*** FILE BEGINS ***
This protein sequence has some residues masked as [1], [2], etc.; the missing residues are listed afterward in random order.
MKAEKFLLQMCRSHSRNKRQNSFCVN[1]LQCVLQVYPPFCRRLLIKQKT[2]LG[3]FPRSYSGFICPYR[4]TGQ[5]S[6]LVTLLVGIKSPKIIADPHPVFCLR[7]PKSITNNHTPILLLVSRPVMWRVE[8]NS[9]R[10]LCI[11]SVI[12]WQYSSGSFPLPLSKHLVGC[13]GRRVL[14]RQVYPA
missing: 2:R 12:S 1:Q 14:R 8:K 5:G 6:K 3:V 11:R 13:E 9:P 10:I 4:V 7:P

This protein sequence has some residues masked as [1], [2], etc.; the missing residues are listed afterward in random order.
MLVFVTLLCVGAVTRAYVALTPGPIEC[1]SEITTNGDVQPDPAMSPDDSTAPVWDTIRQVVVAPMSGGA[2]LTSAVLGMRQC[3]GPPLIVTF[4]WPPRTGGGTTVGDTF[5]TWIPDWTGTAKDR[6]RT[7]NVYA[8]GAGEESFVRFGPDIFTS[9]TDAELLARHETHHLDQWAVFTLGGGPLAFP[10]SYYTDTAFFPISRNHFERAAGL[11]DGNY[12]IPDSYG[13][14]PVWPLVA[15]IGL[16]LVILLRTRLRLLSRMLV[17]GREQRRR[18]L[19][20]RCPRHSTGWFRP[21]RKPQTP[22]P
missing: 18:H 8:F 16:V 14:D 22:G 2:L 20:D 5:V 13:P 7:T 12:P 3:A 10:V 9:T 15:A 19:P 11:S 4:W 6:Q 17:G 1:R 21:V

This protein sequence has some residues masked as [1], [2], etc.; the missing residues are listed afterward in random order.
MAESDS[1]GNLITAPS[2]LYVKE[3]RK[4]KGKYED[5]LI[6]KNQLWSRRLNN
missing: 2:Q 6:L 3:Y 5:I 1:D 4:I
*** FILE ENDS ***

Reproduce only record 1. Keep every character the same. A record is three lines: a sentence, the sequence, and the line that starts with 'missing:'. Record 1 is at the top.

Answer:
This protein sequence has some residues masked as [1], [2], etc.; the missing residues are listed afterward in random order.
MKAEKFLLQMCRSHSRNKRQNSFCVN[1]LQCVLQVYPPFCRRLLIKQKT[2]LG[3]FPRSYSGFICPYR[4]TGQ[5]S[6]LVTLLVGIKSPKIIADPHPVFCLR[7]PKSITNNHTPILLLVSRPVMWRVE[8]NS[9]R[10]LCI[11]SVI[12]WQYSSGSFPLPLSKHLVGC[13]GRRVL[14]RQVYPA
missing: 2:R 12:S 1:Q 14:R 8:K 5:G 6:K 3:V 11:R 13:E 9:P 10:I 4:V 7:P